A Proposal of Marriage
(Brazen Brides, Book 4)
Without looking at him, she spoke. "Will you answer a question,
"Are you considering marriage with me?"
Being coy was as alien to this girl as frugality was to the
regent. He had not admitted to anyone—not even to himself—that he
was considering marriage to Miss Rebecca Peabody.
But she knew. Could she know him better than he knew himself?
"I'm considering it," he said with great honesty. "I must tell
you, though, that a marriage void of sexual intimacy holds no appeal
to me. It's right and good for a man to make love to his wife."
"I know that's true. It's just that I cannot. At least not now."
He drew closer to her. "I would never force myself on a woman."
"Would you consider marrying me if I promised to be open to that
bedchamber business at some time in the future? After a deep bond of
friendship had the opportunity to form between us?"
He felt his chest expanding. Though he'd had no intentions of
begging for her hand tonight, such an idea now held vast appeal. "I
would consider it, but I must first tell you some things that might
change your mind about wishing to marry me."
Her brows lowered. "What things?"
"You know I have six sons?"
She nodded. "What are their ages?"
"They range in age from three to nineteen."
"I assure you I love little boys. In fact, I like them much more
than I like girls."
Would she still feel that way once she became acquainted with his
unruly sons? "My sons are really good lads, but they're always into
mischief. They've run off more governesses than I can count."
"How do they run them off, my lord?"
He frowned. "The last one left after she found worms in her
Miss Peabody giggled. "The woman should have locked her chamber
"My sons should not have gone into her room," he said in a stern
"Were I their mother, I would have to be a firm disciplinarian."
"Exactly what they need."
"And I adore worms."
He burst out laughing. At that very instant he wished to ask her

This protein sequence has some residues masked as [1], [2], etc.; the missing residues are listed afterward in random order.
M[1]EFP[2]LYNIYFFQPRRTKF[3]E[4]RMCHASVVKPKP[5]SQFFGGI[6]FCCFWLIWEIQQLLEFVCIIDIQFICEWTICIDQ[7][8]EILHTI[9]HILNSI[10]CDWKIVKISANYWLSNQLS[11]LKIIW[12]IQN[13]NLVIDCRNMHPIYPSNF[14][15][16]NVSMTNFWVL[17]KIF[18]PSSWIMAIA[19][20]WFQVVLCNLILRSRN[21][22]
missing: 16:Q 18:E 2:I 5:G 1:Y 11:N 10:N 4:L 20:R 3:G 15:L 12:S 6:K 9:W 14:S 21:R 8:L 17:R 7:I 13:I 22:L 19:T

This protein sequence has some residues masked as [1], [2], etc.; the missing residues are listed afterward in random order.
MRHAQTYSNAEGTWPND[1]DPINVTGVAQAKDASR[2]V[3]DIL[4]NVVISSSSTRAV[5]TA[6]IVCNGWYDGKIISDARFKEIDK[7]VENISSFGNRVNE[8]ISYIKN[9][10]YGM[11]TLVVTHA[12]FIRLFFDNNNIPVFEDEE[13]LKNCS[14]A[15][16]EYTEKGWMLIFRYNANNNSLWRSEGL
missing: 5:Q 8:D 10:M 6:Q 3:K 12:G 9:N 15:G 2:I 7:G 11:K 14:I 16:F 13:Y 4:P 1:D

to marry him. Because of the worms.
But he couldn't offer for her until she knew the obstacles that
would face her should she become his wife.
"In addition to my seven children, I'm also responsible for two
other people: I'm guardian to my sister's son, a wastrel named Peter
Wallace who is one and twenty, and I'm responsible for my uncle, an
extremely eccentric man who's been banished to the dowager's house."
Her brows lowered. "Pray, my lord, why did you banish your
Aynsley really did not want to tell her. "He has a
peculiar habit that is most offensive to females."
"What habit is that, my lord?"
He swallowed. "He's a naturalist."
"But I adore paintings of nature!"
"He's not that kind of naturalist."
"Then he's a scientist?" she asked, her brows raised.
He shook his head. "Not that either."
He cleared his throat. "He takes air walks."
"Enlighten me, please, as to what precisely are air walks."
"My uncle . . . parades about in the nude. In public."
She did not say anything for a moment. Then she said, "I
sincerely hope his peculiar propensity does not run in your family,
He laughed. "I assure you, Miss Peabody, I am not a nudist."
previous version of this book, written expressly for the
Christian market, was published nine years ago. This is a
sexier retelling of Rebecca and Lord Aynsley’s love story.